Not in the short term. C++ is a very pragmatic language for implementing compilers, since it has good performance characteristics and allows higher-level programming idioms than C.
That said, we do expect Swift to a better language than C++ in a number of ways, so why don't we implement the compiler itself in Swift? There are a couple of reasons that bootstrapping is not a good idea, at least in the short term:
This complicates bringup of the compiler, because you have to move both the compiled language and the compiler at the same time as the language evolves.
We want the language evolution and direction to be driven by general purpose programming challenges, not by the specific needs of compiler hackers. The urge to "scratch our own itch" might be too great.
That said, we are writing the runtime library in Swift itself. We may also decide to rewrite the compiler in Swift sometime in the distant future when the language settles down. At that point, it may be a good opportunity to revisit previous (internal to the compiler) design decisions, and we do expect and hope Swift to be a great language for doing many things, including implementing compilers."
By using C++ they could ramp up the compiler much faster and rely all improvements done to LLVM.
Eventually if the language succeeds in the market at large, they can decide to bootstrap it.
Although I am a fan of bootstrapping, I also see a good value to expend development resources elsewhere until a language reaches wider adoption.
Saying it was "quite a pain" is the understatement of the year.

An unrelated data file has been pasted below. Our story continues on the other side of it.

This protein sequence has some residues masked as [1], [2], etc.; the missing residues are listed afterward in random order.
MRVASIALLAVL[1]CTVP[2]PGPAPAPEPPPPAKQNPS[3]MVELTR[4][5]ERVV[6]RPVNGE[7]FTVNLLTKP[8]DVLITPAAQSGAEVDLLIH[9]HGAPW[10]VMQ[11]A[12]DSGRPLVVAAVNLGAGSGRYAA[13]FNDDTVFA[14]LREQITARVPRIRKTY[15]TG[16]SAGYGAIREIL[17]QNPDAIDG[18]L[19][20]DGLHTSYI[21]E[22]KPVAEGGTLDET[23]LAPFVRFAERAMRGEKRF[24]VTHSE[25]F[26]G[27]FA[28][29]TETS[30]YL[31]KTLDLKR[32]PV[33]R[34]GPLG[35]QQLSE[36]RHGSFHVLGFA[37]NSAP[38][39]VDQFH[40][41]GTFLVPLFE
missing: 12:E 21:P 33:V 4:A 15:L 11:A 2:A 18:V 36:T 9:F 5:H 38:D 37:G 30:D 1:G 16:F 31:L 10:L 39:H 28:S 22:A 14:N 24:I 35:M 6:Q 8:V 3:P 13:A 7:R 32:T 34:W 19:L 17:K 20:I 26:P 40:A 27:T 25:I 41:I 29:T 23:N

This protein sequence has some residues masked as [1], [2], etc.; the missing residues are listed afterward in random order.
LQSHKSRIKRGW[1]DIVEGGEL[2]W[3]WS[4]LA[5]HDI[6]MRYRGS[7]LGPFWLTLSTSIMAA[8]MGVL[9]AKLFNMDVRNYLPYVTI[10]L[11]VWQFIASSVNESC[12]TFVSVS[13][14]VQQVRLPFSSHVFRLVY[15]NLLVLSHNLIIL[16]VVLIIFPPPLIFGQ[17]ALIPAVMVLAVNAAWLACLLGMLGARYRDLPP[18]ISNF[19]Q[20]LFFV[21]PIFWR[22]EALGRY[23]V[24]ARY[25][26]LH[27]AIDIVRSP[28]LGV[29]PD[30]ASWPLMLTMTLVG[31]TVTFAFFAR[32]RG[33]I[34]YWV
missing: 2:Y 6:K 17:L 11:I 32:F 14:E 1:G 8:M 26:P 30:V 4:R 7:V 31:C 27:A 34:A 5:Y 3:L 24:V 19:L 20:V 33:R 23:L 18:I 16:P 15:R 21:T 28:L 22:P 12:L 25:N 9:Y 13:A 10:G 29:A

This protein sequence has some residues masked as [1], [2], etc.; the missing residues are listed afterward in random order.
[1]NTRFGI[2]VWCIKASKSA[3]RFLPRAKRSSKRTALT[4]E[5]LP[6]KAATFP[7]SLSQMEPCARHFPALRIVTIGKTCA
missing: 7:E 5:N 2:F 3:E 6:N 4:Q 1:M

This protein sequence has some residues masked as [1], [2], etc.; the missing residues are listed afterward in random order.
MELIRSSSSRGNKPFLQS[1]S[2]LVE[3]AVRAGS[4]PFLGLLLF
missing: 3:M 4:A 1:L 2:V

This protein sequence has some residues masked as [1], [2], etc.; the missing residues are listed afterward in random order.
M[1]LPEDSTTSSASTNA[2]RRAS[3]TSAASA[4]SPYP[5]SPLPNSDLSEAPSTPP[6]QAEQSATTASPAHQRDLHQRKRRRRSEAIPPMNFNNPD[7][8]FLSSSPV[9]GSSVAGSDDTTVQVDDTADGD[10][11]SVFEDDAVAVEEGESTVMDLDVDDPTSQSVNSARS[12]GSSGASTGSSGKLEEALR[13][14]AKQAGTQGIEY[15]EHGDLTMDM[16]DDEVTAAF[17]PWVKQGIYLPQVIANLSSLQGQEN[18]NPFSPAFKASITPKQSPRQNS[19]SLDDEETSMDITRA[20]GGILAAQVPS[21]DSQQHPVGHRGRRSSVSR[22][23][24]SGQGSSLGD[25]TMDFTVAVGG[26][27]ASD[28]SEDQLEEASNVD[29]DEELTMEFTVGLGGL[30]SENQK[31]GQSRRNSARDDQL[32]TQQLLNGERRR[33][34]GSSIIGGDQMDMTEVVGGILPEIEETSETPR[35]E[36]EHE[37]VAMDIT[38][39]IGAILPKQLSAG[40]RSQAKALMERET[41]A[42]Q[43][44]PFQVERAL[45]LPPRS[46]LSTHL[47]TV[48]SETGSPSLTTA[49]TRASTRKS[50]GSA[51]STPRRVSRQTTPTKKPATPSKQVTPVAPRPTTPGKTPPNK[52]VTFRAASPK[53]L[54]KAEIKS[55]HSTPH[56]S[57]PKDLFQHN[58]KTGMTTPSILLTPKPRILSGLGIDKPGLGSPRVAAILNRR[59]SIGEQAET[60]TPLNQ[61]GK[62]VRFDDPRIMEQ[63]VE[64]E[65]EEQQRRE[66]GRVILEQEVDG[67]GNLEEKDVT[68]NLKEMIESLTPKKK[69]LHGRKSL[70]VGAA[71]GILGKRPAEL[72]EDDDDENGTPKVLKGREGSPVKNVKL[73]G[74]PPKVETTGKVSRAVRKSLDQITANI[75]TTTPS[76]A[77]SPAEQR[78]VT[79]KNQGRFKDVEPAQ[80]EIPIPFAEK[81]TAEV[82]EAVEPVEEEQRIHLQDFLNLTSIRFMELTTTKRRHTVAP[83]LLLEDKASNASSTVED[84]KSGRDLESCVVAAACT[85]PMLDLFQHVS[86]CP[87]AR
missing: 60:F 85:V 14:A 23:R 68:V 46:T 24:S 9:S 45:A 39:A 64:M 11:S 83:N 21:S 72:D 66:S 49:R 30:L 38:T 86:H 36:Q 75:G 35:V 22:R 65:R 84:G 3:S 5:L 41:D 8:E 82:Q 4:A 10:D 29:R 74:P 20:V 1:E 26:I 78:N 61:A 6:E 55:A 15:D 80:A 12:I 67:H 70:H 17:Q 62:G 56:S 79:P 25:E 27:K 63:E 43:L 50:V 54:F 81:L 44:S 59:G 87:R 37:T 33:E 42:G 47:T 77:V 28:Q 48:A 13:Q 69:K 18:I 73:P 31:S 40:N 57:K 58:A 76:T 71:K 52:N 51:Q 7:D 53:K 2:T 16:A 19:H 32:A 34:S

The solution we had, though, is Servo. It being developed alongside as well meant we had another significant, non-compiler project, which guided us out of that trap.
And of course it is not possible to write a Swift compiler in Swift before the language exists.
So no, not odd at all. Quite logical actually.
No, but you can do a self-hosting port after you have a first rudimentary compiler. Many compilers have been built like this. Some did it early in language development with a purpouse built one-off bootstrapping compiler, some did it after the language was somewhat stable (eg Go).
From a language design point of view, the things needed to get a language to the point where it could successfully and efficiently compile itself would skew or re-order priorities in a much different fashion than if they were to focus on building and iterating on an applications and systems language.
tl;dr: LLVM and Clang and their assorted toolsets do quite a bit of valuable work; reinventing that to serve the language they're building is a feedback loop is a downside that also removes some upside from the equation, too.
Aside from the value of maintaining LLVM as a shared codebase, the concern was that writing a compiler in Swift could bias early language design tradeoffs towards decisions that would make it easier to write a compiler at the expense of the larger universe of potential applications.
That being said, C++ is probably a better choice, because dynamic dispatch sucks and there's better platform support.
Yes other languages have LLVM bindings, but they aren't as comprehensive as actually linking to the LLVM C++ API.
Source: Have written a (toy-ish) compiler with LLVM